Wired's Big Cover Story On Facebook Gets Key Legal Point Totally Backwards, Demonstrating Why CDA 230 Is Actually Important
from the bad-reporting dept
If you haven’t read it yet, I highly recommend reading the latest Wired cover story by Nicholas Thompson and Fred Vogelstein, detailing the past two years at Facebook and how the company has struggled in coming to grips with the fact that their platform can be used by people to do great harm (such as sow discontent and influence elections). It’s a good read that is deeply reported (by two excellent reporters), and has some great anecdotes, including the belief that an investigation by then Connecticut Attorney General Richard Blumenthal into Facebook a decade ago, was really an astroturfing campaign by MySpace:
Back in 2007, Facebook had come under criticism from 49 state attorneys general for failing to protect young Facebook users from sexual predators and inappropriate content. Concerned parents had written to Connecticut attorney general Richard Blumenthal, who opened an investigation, and to The New York Times, which published a story. But according to a former Facebook executive in a position to know, the company believed that many of the Facebook accounts and the predatory behavior the letters referenced were fakes, traceable to News Corp lawyers or others working for Murdoch, who owned Facebook’s biggest competitor, MySpace. “We traced the creation of the Facebook accounts to IP addresses at the Apple store a block away from the MySpace offices in Santa Monica,” the executive says. “Facebook then traced interactions with those accounts to News Corp lawyers. When it comes to Facebook, Murdoch has been playing every angle he can for a long time.”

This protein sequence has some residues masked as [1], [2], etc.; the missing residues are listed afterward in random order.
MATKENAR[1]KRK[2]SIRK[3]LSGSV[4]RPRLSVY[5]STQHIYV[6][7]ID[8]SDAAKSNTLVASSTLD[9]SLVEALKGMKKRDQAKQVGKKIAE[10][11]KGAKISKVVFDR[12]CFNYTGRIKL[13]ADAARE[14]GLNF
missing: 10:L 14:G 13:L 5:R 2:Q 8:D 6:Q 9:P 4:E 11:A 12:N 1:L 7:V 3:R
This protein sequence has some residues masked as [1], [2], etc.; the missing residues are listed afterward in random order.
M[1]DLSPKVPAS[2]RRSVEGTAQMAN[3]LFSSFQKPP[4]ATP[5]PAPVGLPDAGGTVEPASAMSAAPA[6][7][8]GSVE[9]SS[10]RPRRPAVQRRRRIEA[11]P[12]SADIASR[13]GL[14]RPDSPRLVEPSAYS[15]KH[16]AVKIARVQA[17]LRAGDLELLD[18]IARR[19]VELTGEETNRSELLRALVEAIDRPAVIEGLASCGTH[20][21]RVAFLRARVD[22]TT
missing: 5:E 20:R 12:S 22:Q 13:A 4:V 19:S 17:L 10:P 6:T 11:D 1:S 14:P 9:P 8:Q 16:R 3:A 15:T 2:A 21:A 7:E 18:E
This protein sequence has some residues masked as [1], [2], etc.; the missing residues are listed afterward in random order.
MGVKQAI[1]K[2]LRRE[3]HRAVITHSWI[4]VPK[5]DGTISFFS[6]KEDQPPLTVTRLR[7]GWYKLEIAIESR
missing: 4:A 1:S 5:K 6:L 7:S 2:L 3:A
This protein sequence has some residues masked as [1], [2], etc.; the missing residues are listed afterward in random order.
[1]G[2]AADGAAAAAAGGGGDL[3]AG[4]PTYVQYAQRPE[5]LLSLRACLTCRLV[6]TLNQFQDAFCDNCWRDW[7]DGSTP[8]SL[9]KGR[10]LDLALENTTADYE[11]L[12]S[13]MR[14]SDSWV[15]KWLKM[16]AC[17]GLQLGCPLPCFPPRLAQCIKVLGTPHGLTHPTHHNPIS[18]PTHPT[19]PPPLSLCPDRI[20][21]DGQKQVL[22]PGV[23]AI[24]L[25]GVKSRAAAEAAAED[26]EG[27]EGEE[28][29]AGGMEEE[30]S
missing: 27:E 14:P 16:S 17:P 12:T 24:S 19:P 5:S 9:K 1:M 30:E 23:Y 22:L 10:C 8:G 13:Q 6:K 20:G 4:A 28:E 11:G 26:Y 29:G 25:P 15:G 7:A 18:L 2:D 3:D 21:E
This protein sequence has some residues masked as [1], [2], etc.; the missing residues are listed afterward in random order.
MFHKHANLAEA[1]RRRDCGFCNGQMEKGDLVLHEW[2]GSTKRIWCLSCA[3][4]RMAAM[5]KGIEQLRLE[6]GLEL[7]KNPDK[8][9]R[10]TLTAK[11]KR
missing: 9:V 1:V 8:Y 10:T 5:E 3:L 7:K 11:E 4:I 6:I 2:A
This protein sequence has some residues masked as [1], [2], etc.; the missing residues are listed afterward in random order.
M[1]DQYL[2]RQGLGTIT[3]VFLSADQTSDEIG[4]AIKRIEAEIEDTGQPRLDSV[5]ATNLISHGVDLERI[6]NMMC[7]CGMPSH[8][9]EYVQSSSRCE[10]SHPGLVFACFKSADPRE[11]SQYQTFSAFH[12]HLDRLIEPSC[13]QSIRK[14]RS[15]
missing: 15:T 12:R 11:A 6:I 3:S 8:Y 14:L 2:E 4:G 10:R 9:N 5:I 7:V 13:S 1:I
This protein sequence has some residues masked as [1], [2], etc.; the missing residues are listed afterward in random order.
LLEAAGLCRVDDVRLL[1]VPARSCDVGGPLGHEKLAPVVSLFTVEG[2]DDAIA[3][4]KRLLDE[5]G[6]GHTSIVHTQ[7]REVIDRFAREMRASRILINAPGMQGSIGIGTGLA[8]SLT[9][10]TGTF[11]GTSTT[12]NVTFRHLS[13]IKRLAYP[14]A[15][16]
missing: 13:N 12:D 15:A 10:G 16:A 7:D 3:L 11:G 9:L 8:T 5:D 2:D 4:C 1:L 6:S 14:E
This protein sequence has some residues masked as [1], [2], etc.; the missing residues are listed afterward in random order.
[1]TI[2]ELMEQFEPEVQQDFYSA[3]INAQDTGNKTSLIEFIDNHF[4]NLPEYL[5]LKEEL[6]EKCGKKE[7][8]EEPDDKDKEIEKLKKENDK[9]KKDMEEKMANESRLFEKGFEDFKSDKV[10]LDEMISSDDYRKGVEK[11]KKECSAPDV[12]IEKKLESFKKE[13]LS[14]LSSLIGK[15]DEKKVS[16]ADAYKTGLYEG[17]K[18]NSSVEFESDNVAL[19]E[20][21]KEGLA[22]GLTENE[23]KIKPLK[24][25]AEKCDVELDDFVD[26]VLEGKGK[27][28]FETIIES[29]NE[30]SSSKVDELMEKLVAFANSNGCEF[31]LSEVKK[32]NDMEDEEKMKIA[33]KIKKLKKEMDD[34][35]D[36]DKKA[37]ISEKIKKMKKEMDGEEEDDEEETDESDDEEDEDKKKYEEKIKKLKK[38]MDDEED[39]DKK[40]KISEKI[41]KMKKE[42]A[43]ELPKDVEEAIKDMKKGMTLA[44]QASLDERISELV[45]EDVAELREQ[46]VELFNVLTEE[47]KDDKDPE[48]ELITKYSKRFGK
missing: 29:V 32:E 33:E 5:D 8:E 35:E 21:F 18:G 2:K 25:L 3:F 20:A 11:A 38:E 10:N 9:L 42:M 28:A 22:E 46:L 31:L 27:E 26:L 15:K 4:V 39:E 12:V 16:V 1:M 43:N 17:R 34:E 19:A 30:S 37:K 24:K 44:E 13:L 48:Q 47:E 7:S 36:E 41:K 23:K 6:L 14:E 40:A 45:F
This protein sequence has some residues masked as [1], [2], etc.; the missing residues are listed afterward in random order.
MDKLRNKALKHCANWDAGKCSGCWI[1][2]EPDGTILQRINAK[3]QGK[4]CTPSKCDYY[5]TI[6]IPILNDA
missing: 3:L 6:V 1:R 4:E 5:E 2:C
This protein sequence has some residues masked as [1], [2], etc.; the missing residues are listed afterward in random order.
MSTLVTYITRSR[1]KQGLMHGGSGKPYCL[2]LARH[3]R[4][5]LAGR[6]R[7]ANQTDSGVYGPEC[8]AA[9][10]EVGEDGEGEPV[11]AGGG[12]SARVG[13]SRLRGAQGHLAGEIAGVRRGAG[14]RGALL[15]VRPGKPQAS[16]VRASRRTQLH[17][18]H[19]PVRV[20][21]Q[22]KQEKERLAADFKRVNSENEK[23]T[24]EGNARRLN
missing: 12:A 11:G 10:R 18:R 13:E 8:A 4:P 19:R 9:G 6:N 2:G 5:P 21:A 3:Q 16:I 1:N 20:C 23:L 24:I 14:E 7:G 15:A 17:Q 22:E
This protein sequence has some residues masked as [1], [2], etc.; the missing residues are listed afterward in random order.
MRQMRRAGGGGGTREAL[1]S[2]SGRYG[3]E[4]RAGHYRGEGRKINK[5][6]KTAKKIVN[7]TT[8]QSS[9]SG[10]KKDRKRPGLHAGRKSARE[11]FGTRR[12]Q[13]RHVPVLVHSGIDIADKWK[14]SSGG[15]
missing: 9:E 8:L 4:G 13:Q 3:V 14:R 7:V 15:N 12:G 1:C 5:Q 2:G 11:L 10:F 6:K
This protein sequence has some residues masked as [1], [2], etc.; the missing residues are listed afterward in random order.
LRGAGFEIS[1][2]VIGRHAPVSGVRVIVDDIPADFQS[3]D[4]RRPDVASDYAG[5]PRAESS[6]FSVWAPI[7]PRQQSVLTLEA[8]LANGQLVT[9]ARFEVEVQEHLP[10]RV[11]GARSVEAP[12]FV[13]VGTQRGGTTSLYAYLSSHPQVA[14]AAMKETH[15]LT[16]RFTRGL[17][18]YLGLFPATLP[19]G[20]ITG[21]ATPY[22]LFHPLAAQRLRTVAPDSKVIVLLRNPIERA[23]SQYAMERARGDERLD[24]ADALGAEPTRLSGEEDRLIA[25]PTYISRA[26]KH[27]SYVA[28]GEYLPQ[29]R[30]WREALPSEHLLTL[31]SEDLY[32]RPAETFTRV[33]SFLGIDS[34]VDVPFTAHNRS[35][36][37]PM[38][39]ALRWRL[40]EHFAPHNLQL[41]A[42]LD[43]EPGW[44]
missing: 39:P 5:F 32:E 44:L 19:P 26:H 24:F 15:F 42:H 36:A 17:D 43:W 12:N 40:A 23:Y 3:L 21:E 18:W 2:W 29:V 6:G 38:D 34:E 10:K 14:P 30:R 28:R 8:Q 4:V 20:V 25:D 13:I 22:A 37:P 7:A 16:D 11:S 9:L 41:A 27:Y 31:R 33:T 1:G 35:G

That’s a pretty amazing story, which certainly could be true. After all, just a few years later there was the famous NY Times article about how companies were courting state Attorneys General to attack their competitors (which later came up again, when the MPAA — after reading that NY Times article — decided to use that strategy to go after Google). And Blumenthal had a long history as Attorney General of grandstanding about tech companies.
But, for all the fascinating reporting in the piece, what’s troubling is that Thompson and Vogelstein get some very basic facts wrong — and, unfortunately, one of those basic facts is a core peg used to hold up the story. Specifically, the article incorrectly points to Section 230 of the Communications Decency Act as being a major hindrance to Facebook improving its platform. Here’s how the law incorrectly described in a longer paragraph explaining why Facebook “ignored” the “problem” of “fake news” (scare quotes on purpose):
And then there was the ever-present issue of Section 230 of the 1996 Communications Decency Act. If the company started taking responsibility for fake news, it might have to take responsibility for a lot more. Facebook had plenty of reasons to keep its head in the sand.
That’s… wrong. I mean, it’s not just wrong by degree, it’s flat out, totally and completely wrong. It’s wrong to the point that you have to wonder if Wired’s fact checkers decided to just skip it, even though it’s a fundamental claim in the story.
Indeed, the whole point of CDA 230 is exactly the opposite of what the article claims. As you can read yourself, if you look at the law, it specifically encourages platforms to moderate the content they host by saying that the moderation choices they make do not impact their liability. This is the very core point of CDA 230: